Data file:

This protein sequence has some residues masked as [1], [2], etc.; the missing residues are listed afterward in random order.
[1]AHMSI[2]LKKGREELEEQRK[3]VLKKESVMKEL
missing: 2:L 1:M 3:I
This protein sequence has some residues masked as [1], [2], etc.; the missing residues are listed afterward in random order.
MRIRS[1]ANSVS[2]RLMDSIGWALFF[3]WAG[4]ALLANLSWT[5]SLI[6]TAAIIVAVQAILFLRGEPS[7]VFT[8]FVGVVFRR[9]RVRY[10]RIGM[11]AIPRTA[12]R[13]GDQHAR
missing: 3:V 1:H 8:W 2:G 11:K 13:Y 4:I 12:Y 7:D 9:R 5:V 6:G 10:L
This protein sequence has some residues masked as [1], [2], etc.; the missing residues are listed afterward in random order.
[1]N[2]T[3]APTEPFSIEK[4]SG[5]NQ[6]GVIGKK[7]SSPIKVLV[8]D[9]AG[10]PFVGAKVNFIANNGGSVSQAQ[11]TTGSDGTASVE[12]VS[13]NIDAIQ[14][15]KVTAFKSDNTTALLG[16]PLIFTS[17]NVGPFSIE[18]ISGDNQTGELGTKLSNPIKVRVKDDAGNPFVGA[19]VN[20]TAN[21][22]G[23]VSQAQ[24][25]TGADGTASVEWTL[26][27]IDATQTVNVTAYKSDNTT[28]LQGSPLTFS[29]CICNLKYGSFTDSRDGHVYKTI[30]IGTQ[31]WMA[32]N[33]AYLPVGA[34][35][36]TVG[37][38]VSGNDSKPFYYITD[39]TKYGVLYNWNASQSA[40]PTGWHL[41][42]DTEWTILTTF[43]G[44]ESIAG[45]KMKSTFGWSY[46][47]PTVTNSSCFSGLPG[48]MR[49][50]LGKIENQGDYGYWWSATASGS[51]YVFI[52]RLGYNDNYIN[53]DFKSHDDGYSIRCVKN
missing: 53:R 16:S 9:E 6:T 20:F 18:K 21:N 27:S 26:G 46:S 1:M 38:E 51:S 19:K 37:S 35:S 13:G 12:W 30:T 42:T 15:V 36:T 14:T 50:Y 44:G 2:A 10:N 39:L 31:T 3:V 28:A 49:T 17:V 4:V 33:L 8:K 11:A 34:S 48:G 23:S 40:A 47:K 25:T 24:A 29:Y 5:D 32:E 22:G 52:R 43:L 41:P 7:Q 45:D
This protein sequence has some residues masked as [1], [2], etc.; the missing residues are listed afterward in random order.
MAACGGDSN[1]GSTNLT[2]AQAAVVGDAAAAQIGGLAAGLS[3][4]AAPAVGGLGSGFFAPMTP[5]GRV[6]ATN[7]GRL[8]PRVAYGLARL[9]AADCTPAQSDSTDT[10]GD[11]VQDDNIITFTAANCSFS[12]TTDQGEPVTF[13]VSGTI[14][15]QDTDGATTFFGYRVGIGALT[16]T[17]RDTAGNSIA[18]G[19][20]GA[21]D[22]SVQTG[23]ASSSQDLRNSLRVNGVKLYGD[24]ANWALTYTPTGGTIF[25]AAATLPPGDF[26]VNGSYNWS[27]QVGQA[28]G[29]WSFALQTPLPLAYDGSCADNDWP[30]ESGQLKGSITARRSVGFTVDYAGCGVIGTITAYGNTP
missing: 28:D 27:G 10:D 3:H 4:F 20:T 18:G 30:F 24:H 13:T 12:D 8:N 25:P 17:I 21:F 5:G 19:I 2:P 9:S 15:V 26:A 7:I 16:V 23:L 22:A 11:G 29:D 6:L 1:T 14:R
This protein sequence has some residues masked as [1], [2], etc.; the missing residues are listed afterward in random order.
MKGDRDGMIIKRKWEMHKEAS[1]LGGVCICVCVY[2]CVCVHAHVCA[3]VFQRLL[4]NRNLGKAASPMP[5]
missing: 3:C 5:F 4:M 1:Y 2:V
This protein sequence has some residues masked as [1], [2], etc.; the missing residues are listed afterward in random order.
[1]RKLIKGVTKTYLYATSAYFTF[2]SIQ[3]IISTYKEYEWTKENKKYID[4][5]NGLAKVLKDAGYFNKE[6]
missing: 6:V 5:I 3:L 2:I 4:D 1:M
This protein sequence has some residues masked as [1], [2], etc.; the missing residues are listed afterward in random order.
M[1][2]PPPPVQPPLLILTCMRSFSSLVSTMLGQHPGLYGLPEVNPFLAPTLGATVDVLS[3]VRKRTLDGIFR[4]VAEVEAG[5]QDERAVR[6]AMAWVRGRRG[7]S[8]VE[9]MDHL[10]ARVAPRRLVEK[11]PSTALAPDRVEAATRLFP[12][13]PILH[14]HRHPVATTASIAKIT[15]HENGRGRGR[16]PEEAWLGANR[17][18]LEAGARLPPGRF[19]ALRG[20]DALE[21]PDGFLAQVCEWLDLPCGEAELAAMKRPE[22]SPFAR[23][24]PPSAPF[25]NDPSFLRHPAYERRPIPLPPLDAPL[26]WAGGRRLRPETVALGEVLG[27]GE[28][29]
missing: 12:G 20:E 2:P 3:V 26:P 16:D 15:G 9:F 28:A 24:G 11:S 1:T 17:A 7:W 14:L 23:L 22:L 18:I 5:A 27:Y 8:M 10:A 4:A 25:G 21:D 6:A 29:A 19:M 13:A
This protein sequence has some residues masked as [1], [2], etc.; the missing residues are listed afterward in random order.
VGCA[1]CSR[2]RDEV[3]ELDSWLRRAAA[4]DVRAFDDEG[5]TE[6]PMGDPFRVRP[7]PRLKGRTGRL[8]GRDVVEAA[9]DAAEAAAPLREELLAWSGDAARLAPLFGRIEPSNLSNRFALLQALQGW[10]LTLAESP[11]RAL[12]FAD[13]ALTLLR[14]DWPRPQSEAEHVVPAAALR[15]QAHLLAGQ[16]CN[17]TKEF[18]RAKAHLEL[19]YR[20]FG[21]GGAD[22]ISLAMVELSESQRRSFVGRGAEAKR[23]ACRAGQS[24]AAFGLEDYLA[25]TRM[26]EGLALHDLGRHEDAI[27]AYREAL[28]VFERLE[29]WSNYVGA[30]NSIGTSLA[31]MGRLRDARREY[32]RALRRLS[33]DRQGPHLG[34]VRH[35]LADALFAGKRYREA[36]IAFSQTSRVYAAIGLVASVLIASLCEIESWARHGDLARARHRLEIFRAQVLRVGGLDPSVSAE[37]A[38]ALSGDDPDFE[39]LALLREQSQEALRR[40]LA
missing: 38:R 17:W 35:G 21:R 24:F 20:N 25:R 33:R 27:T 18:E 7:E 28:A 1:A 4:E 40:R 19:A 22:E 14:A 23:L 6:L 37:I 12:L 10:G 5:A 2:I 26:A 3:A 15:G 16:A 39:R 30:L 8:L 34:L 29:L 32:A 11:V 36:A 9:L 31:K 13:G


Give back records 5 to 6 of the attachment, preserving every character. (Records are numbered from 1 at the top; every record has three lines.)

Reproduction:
This protein sequence has some residues masked as [1], [2], etc.; the missing residues are listed afterward in random order.
MKGDRDGMIIKRKWEMHKEAS[1]LGGVCICVCVY[2]CVCVHAHVCA[3]VFQRLL[4]NRNLGKAASPMP[5]
missing: 3:C 5:F 4:M 1:Y 2:V
This protein sequence has some residues masked as [1], [2], etc.; the missing residues are listed afterward in random order.
[1]RKLIKGVTKTYLYATSAYFTF[2]SIQ[3]IISTYKEYEWTKENKKYID[4][5]NGLAKVLKDAGYFNKE[6]
missing: 6:V 5:I 3:L 2:I 4:D 1:M